The trade dispute affecting the Chinese and US auto industries may be cooling off, as the Asian country has announced an end to controversial duties levied on some American-made vehicles. According to Reuters, this was largely in retaliation to US import tariffs on Chinese-made tires in 2009.
Following that incident, China levied tariffs on nearly 80 percent of vehicles made in the US and sold in the People's Republic, with some cars getting nailed with 22-percent import duties. The vehicles included cars and SUVs with 2.5-liter engines and larger, and even affected vehicles from non-US brands like BMW and Mercedes that were built in the US and then shipped to China. The duties were ostensibly enacted after China accused American manufacturers of accepting government subsidies and dumping vehicles into the PRC, harming the country's automotive industry.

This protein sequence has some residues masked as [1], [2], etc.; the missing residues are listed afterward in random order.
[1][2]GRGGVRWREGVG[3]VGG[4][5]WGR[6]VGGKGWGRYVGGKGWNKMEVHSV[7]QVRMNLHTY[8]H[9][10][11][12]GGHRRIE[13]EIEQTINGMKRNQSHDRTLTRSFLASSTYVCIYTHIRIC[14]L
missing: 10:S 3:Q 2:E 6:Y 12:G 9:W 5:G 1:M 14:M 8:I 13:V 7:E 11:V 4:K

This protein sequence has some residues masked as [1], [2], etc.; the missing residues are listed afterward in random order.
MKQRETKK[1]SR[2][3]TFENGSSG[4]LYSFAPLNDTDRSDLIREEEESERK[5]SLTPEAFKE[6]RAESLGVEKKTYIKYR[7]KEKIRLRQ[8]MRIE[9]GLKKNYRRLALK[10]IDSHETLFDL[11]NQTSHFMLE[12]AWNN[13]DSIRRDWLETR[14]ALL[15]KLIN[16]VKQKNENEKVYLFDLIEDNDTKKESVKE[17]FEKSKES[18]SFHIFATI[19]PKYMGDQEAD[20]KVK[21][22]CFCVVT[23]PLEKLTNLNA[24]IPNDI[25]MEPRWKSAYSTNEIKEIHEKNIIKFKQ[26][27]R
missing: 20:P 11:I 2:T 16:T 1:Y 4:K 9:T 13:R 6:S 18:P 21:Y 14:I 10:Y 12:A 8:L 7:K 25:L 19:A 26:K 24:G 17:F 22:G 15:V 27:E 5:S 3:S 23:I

The news, while far from meaning an end to the past few years of acrimonious trade relations between the US and China, is at least a sign that those relations might be improving.